Use an SSH client such as PuTTY to access the Unitrends system at the command line level. Note: Ensure you have the OS password to access the Unitrends system’s command line. The OS password may differ from the password used to access the User Interface.
# df -h Filesystem Size Used Avail Use% Mounted on /dev/md3 15G 2.1G 12G 16% / tmpfs 16G 96K 16G 1% /dev/shm /dev/md0 243M 63M 169M 27% /boot /dev/md2 99G 2.8G 91G 3% /usr/bp /dev/md1 788G 28G 721G 4% /var/opt/unitrends/database /dev/sda 17T 1.8T 15T 11% /backupsIf the % value before /usr/bp indicates 100%, the /usr/bp/ partition is full and needs to be cleaned.
1) From the command line, change directories to /usr/bp/.
[[email protected] ~]# cd /usr/bp [[email protected] bp]#
2) Within /usr/bp/, run the command "du -sh *". This will list all files and directories and their sizes.
# du -sh *
3) Determine which logs are using the most amount of space.
# cd logs.dir/ # ls -alh
4) Before deleting check to find out why the logs are so large in size by inspecting the log level.
Warning: Skipping this step will result in the re-occurrence of this issue.
5) Determine any process using an elevated log level. For more information, including which logs should use an elevated log level by default that shold not be lowered, see Log Level Definitions.
# /usr/bp/bin/check_logging Checking /usr/bp/bpinit/master.ini ... bpserver=5 # WARNING: DEBUG LOG LEVEL updatedb=5 # WARNING: DEBUG LOG LEVEL autosynth=5 # WARNING: DEBUG LOG LEVEL ===ERROR: Log parameters are out of bounds for /usr/bp Number of Log sources=55 LogRetentionInstances=100 LogsPerInstance=200 MaxLogKB=10240 Max Log size = 11264000000 KB /usr/bp size = 68849048 KB ===ERROR===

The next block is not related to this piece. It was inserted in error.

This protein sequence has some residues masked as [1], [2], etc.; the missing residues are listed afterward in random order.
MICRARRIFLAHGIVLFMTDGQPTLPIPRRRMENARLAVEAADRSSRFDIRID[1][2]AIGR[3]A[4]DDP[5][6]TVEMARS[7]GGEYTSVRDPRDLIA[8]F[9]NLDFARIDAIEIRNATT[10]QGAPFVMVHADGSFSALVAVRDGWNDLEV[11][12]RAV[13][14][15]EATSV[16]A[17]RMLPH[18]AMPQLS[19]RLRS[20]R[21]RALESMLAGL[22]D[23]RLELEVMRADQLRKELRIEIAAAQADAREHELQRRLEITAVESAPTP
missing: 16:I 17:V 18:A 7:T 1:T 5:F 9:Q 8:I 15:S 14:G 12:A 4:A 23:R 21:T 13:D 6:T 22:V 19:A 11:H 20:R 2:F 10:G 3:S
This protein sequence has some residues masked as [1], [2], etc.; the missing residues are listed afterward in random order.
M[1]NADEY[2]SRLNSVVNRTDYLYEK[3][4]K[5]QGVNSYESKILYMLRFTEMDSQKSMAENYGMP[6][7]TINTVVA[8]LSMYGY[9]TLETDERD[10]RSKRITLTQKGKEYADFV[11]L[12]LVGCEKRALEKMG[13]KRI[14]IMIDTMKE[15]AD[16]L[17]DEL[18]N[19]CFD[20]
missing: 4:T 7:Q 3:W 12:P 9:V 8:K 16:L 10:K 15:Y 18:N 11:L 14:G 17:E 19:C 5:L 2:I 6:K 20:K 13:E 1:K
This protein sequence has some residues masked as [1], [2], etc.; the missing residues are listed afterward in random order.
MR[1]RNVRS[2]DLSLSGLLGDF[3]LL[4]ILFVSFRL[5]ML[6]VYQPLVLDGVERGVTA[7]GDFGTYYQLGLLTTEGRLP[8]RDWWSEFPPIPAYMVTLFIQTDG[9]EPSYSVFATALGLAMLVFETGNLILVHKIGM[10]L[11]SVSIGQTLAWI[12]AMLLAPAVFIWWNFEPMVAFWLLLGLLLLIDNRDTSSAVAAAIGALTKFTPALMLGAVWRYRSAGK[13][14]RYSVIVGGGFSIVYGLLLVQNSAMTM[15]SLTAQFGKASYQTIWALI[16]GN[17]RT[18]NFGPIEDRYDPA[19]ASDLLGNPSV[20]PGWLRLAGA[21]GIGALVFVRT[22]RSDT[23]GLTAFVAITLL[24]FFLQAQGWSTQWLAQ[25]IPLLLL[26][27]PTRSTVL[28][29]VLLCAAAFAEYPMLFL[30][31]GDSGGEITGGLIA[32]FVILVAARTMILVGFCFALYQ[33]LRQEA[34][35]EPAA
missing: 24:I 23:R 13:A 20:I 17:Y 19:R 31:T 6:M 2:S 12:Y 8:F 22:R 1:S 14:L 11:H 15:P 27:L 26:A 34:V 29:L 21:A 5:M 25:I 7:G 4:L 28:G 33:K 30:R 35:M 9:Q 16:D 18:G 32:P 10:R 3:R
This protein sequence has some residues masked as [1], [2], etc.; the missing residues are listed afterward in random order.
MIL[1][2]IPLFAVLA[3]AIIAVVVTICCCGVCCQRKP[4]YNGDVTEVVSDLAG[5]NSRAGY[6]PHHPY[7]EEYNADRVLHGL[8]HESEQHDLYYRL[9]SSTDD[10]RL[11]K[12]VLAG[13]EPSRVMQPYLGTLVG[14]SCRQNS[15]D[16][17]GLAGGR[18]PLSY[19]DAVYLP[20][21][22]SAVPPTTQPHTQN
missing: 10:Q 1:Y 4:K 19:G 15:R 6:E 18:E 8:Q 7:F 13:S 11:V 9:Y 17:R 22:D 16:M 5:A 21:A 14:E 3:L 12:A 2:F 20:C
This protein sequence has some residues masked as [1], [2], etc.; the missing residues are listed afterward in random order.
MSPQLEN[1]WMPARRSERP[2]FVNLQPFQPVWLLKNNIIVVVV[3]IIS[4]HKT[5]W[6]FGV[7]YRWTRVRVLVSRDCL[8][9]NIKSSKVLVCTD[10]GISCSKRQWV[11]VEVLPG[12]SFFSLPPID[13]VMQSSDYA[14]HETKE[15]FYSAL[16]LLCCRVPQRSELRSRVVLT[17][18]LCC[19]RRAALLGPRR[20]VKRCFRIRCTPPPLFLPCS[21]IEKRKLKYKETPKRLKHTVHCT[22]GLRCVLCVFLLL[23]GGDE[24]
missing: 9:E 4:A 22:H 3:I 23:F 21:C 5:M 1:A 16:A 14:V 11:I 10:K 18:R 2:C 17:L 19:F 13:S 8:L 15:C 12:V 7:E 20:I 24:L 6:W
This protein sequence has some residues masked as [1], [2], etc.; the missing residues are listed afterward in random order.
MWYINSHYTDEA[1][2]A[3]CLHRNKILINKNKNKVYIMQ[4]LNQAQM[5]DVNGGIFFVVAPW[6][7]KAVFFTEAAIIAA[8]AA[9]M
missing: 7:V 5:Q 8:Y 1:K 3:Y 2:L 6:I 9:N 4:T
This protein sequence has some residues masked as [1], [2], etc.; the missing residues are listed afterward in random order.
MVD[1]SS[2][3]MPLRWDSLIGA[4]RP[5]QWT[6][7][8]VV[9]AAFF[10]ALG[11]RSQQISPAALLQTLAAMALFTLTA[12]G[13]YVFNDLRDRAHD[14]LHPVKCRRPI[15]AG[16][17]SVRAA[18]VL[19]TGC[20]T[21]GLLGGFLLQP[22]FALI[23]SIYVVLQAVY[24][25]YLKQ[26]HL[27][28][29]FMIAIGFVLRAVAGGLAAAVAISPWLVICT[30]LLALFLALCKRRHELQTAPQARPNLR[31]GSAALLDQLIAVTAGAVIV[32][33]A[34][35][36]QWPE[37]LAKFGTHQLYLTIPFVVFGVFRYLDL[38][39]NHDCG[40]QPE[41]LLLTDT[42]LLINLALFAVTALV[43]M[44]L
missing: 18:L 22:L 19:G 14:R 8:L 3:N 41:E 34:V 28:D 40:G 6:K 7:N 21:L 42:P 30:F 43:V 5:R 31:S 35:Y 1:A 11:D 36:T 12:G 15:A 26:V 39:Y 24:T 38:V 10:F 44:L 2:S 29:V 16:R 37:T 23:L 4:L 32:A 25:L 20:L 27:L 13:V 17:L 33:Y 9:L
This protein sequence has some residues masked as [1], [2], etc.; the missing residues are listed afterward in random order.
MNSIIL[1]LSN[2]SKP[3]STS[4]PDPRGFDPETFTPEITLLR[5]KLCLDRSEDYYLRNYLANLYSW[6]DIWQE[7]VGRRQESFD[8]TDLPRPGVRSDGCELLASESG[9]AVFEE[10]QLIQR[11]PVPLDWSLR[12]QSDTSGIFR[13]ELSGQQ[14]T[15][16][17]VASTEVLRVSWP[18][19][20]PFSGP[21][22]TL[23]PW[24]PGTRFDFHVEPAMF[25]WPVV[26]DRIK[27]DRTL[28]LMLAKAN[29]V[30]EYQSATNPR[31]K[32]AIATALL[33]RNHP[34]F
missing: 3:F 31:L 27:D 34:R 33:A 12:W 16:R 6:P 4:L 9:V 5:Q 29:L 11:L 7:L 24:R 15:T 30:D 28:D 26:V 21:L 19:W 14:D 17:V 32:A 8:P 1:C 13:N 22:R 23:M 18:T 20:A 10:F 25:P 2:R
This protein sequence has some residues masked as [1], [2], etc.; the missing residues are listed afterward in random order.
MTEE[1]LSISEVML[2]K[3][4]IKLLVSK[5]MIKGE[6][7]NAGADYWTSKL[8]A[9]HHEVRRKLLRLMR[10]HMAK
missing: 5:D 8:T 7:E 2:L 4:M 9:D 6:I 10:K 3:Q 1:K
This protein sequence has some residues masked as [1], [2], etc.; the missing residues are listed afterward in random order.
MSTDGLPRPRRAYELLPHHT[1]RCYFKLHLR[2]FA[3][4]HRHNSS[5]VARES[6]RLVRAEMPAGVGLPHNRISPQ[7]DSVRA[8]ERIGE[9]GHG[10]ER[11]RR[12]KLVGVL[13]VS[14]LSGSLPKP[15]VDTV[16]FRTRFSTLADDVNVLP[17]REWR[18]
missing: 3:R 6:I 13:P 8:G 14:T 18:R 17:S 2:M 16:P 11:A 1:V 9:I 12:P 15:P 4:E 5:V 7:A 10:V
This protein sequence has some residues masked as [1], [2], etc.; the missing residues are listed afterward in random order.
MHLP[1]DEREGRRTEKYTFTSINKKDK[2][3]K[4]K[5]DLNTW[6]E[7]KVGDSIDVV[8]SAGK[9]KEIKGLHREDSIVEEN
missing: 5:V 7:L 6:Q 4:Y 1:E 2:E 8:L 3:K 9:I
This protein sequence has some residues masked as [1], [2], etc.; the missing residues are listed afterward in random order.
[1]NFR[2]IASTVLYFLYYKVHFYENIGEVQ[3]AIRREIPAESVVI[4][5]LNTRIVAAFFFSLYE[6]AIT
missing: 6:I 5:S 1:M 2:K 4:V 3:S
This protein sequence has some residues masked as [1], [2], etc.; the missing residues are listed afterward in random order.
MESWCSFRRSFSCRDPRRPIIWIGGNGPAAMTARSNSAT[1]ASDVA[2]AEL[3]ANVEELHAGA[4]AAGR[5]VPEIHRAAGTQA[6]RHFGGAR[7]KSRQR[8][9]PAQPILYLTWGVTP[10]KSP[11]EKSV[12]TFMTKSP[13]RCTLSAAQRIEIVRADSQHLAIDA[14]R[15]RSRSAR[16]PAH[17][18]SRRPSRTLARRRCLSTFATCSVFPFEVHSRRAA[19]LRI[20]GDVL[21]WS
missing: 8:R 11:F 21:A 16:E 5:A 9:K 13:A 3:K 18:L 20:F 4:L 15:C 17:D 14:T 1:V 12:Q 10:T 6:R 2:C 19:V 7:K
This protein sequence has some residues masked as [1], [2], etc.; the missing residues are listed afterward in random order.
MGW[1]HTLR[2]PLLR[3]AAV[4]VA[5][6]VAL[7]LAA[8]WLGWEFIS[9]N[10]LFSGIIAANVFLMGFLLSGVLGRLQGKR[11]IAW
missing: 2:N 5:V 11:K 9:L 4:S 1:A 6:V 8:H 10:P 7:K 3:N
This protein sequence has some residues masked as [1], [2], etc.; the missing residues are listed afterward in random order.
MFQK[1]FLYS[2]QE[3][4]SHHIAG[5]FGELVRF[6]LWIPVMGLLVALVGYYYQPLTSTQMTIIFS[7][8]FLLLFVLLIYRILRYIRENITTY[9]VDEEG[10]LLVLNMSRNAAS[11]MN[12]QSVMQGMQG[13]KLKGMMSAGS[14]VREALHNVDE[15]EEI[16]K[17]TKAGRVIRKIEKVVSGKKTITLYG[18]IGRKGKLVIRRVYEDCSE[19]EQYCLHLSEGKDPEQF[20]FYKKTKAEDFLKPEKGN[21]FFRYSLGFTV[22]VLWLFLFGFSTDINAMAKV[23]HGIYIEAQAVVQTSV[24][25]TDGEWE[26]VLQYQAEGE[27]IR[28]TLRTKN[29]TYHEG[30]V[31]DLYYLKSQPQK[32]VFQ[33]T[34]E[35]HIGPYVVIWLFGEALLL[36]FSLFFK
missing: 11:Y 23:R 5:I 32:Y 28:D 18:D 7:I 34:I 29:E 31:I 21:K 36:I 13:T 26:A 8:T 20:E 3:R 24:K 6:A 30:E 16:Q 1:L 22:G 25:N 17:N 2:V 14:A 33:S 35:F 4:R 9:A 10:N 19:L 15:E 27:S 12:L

6) Now, lower the log level from the UI.
Navigate to Configure > <<Unitrends appliance>> >Edit > Advanced > General Configuration
Search the "Section" column for "debugging".
7) Delete the offending log.
Warning: Once removed, this data will not be available for retrieval. If you are unsure of how to proceed, stop here and ask for assistance.
# cd /usr/bp/logs.dir/ # ls -alh # rm <offending>.log
8) Check to confirm file is not held open and pending deletion
# lsof | grep -i delete | /var/log/messages # rsyslogd 6347 root 6w REG 8,23 4714463232 131147 /var/log/messages (deleted) # in:imjour 6347 6353 root 6w REG 8,23 4714463232 131147 /var/log/messages (deleted) # rs:main 6347 6366 root 6w REG 8,23 4714463232 131147 /var/log/messages (deleted)
9) Kill running PID of process holding logs open or reboot appliance to allow linux to clear the file system and reclaim space.
# kill -9 6347 # lsof | grep -i delete | grep /var/log/messages #
This issue is commonly caused by logging levels at an elevated level.
For more information, see Log Level Definitions